Above is an image of detained children at a detention facility known as “Ursula” in McAllen< Texas. Wikimedia Commons Contributors, “File:Ursula (detention center) 2.jpg. Wikimedia Commons: The Free Media Repository, https://commons.wikimedia.org/w/index.php?title=File:Ursula_(detention_center)_2.jpg&oldid=307239262 (accessed June 25, 2018).

Separating Families of Illegal Immigrants: A Mental Health Crisis

I, like many of you, have heard about the separation of children from their families at the United States-Mexico border. I’ve seen the images of children of children fenced in and treated cruelly.

Activists have made a big deal about the inhumanity of this policy from an immigration perspective, and rightfully so. However, I want to use this week’s post to discuss the cruelty of this policy from a mental health perspective, because the mental health implications of these actions are not getting the attention they deserve.

Numerous studies and experts have shown that the family turmoil caused by this separation has a negative affect on the mental health of everyone in the family. Here are a few studies and experts worth noting:

  1. A recent study published by the American Journal of Orthopsychiatry noted that, “Separation from a family member was significantly related to all three measures of mental health.” This article believes that the mental health consequences of this separation need to be addressed.
  2. Dr. Colleen Kraft, the President of the American Academy of Pediatrics, said about her tour of one of the immigration detention centers that, “Normally toddlers are rambunctious and running around. We had one child just screaming and crying, and the others were really silent. And this is not normal activity or brain development with these children.” She also expressed about child detention that, “It disrupts their brain architecture and keeps them from developing language and social, emotional bonds, and gross motor skills, and the development that they could possibly have.” As a result, Dr. Kraft describes these actions as “government-sanctioned child abuse.”[1]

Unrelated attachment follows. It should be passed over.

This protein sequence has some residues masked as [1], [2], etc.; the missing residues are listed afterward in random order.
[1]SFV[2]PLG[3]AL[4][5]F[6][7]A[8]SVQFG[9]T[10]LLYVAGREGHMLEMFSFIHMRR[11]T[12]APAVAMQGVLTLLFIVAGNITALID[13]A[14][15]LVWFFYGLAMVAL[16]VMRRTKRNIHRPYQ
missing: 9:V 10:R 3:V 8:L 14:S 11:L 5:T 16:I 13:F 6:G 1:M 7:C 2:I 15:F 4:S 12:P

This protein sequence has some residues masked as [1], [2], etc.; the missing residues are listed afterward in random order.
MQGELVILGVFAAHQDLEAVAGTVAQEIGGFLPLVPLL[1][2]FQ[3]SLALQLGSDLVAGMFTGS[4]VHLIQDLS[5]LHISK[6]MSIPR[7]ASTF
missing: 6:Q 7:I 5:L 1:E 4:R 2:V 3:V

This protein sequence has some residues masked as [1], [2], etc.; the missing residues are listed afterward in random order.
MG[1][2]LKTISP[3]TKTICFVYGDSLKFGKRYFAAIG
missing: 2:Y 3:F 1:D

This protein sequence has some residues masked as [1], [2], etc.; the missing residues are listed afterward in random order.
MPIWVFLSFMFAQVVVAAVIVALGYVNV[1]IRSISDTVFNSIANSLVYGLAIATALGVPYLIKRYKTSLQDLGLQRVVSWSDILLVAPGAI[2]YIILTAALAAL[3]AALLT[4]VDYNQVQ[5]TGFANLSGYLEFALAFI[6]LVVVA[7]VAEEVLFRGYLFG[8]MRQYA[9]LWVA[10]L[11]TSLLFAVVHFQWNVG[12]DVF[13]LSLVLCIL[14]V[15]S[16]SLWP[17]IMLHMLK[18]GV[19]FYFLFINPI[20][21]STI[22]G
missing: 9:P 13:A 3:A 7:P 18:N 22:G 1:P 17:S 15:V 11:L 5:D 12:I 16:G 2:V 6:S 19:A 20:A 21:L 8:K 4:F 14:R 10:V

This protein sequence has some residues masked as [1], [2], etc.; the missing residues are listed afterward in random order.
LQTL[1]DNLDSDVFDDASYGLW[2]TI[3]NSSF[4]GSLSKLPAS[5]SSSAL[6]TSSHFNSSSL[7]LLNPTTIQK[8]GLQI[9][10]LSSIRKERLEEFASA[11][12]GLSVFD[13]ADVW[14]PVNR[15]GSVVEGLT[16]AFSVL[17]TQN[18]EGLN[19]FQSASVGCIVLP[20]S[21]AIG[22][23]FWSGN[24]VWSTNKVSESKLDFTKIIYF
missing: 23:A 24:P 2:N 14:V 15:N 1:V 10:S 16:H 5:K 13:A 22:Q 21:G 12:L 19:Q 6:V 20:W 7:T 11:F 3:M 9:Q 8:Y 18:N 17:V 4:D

3. The American Psychological Association has cited a “mental health crisis” that has been caused by the current policy on family separation.[2]

But how can the Untied States address the mental health impacts of this policy?

Based on studies that exist on the topic of family separation and mental health, a good start is to end the current policy on this family separation. However, curtailing this policy is just that: a start.

What’s also needed is a comprehensive mental health care plan for families who have been affected by the separation of families and the detainments of children. This is needed because the erasure of this cruel policy will not remove the negative mental health impacts experienced by those who were victimized by said policy. However, comprehensive mental health care for those affected by the policy can hopefully start to address the scars that were created.

Obviously, this idea may be controversial because it proposes the idea of helping illegal immigrant families. However, if the United States were to truly care for the mental health of these separated families, such a measure is sorely needed. Doing otherwise would be unjust.

Note: I wrote this post hours before I published it. I therefore apologize in advance for any mistakes I made here.


[1] http://thehill.com/latino/392790-american-academy-of-pediatrics-president-trumps-family-separation-policy-is-child

[2] http://fortune.com/2018/06/15/doctors-trump-border-separation-policy-causing-mental-health-crisis-families/